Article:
Economic successes and challenges remain at the logistics forefront

A little while back, in this space, I wrote a blog with the following headline: “Is it time to be (a little) concerned about the economy?” Many of the points in that blog describe various economic factors that remain the same, but what appears to be different now are other things on the economic radar.

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A little while back, in this space, I wrote a blog with the following headline: “Is it time to be (a little) concerned about the economy?” Many of the points in that blog described various economic factors that remain the same, but what appears to be different now are other things on the economic radar.

As for things that are essentially the same, that includes things like still historically low unemployment levels and decent consumer confidence, with the latter, as I said before, is viewed by many economists as a “fluid” metric,” while also serving as a clear driver of optimism. That premise is also helped by pretty solid retail sales, too, at the halfway pole of 2019.

But because those things have remained consistent, that does not mean all is well in the economy. And there are more than a few reasons for that to go around, to be sure.

One example of that is manufacturing output. Even though the Institute for Supply Management’s (ISM) benchmark for manufacturing, the PMI, remains above 50 (a reading at 50 or higher indicates growth is occurring), it has been trending down in recent months. What’s more, a key indicator of manufacturing growth, new orders, which are commonly referred to as the engine that drives manufacturing, are now in the low 50’s range, with a 1% increase in May that was preceded by a 5.7% April decline. While these numbers show growth, it is coming at a reduced rate, which is a concern among supply chain stakeholders. Another concern relating to ISM data is production, with May’s 51.3 reading serving as the lowest production reading since August 2016’s 49.6.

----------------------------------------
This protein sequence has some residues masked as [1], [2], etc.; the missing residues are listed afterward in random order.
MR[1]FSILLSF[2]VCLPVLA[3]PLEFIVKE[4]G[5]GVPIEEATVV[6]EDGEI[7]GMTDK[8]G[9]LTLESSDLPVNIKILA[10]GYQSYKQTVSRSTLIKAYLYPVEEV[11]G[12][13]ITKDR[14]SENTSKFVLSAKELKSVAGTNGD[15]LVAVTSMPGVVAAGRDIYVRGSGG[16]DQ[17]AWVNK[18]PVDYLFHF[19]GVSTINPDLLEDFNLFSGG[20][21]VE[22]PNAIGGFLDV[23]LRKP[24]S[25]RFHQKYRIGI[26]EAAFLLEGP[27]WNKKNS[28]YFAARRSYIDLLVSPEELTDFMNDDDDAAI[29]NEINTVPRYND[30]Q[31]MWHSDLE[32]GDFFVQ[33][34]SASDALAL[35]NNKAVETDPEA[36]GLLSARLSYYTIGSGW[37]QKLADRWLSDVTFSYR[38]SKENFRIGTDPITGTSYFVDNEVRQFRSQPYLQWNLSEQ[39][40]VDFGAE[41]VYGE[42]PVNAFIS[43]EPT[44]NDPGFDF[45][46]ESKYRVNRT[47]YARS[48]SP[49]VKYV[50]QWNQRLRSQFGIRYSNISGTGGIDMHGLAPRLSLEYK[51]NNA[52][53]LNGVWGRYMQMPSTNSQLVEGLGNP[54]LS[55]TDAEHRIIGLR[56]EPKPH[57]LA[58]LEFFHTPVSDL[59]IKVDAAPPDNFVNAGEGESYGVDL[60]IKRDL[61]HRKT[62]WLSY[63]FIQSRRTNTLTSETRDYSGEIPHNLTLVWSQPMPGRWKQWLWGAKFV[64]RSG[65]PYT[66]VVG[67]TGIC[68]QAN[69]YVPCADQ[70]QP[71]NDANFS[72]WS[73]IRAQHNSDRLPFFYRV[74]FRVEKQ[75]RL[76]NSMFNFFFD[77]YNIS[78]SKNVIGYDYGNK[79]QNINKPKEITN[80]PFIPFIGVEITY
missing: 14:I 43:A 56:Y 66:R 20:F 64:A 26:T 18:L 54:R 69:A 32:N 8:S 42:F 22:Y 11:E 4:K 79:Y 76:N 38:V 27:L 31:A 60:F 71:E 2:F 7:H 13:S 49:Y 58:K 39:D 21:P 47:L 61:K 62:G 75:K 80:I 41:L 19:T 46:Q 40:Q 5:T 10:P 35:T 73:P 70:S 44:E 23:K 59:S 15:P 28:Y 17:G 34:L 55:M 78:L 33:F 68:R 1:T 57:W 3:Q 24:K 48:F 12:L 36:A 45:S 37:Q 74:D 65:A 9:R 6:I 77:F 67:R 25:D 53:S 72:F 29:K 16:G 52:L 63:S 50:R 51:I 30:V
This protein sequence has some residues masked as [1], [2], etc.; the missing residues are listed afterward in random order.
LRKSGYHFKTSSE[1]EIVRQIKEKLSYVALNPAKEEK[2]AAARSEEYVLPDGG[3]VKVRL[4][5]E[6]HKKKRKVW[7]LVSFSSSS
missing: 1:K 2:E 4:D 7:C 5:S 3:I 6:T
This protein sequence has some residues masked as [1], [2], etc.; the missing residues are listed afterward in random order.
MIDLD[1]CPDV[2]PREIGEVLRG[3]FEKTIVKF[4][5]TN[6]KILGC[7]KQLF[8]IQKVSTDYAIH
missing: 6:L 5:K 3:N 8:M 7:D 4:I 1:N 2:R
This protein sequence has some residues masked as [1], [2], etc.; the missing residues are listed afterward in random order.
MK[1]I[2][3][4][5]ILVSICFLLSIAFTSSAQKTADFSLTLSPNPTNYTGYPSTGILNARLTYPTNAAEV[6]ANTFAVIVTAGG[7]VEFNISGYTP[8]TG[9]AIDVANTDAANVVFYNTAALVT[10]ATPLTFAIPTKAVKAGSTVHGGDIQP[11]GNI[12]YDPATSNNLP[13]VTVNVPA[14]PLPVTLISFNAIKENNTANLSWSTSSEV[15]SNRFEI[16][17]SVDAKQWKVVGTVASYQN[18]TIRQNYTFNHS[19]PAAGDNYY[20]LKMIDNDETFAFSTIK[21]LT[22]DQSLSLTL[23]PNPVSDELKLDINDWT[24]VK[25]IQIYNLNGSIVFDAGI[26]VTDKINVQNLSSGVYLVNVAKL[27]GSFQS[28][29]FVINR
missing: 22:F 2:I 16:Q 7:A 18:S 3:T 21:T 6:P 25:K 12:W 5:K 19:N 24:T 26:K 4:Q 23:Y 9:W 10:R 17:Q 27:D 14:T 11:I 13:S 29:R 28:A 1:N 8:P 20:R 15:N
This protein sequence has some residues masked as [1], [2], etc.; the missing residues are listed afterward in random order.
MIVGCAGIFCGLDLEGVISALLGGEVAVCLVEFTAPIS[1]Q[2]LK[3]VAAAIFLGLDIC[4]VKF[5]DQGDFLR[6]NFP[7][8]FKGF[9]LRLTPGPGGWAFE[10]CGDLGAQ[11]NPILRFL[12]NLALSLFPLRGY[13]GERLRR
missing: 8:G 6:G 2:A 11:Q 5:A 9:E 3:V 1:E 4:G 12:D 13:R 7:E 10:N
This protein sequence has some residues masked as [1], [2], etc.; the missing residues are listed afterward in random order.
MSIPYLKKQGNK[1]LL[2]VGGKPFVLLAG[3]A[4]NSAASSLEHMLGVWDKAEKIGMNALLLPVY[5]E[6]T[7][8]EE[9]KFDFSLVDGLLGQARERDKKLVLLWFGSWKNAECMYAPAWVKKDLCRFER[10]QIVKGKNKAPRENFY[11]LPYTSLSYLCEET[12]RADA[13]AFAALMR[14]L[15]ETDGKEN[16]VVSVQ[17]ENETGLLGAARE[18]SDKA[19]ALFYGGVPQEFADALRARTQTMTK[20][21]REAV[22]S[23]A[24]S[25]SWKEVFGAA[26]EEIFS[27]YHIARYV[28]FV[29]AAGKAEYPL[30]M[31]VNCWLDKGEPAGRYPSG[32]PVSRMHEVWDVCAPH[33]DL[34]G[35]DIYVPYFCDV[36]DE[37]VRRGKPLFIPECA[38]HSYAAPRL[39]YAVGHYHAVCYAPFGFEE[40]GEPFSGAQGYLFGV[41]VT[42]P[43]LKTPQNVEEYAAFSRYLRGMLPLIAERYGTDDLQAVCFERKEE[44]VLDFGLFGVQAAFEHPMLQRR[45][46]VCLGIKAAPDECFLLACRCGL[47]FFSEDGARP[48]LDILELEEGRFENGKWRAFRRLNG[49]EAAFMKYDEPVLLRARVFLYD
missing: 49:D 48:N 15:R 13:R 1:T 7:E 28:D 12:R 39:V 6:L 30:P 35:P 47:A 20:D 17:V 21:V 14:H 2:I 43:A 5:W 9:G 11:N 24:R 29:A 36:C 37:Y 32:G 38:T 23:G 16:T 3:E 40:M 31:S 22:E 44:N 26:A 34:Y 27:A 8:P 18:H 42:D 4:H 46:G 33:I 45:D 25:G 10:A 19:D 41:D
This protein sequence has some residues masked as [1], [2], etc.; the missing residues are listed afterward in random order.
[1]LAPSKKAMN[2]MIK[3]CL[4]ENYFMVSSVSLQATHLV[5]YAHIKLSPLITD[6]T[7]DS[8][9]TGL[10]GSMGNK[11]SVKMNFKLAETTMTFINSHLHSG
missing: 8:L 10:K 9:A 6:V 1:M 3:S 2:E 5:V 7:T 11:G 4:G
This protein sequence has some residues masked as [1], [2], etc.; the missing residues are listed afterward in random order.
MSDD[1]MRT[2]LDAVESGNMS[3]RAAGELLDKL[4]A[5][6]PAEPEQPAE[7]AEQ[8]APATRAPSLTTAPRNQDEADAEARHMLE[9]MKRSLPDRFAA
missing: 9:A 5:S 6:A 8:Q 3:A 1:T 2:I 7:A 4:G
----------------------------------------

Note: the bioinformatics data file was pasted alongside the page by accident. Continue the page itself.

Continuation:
Another economic concern continues to be the trade tension brought on by the ongoing trade war between the United States-China.

With such a stop-and-start feel to this situation, one thing that has remained very clear is that this is challenging for shippers, with no clear signs of any type of a clear resolution, at least not yet anyhow. The changing tariff outlook, depending on the day or Tweet, has created unrest among global and domestic shippers. That much is clear.

That unrest has come in the form of supply chain uncertainty, forcing companies to definitively act on, or at least strongly consider, moving manufacturing operations out of China to another country, to rid themselves of tariff-related headaches and increased expenses brought on by tariffs.

An article in The Wall Street Journal this week clearly presented the travails of shippers dealing with the U.S.-China trade war with this headline: “Manufacturers Move Supply Chains Out of China.”

That is as on point as it gets, with the article describing the myriad challenges U.S. manufacturers are up against in China, with manufacturers moving production out of China, due to the trade and tariff tension.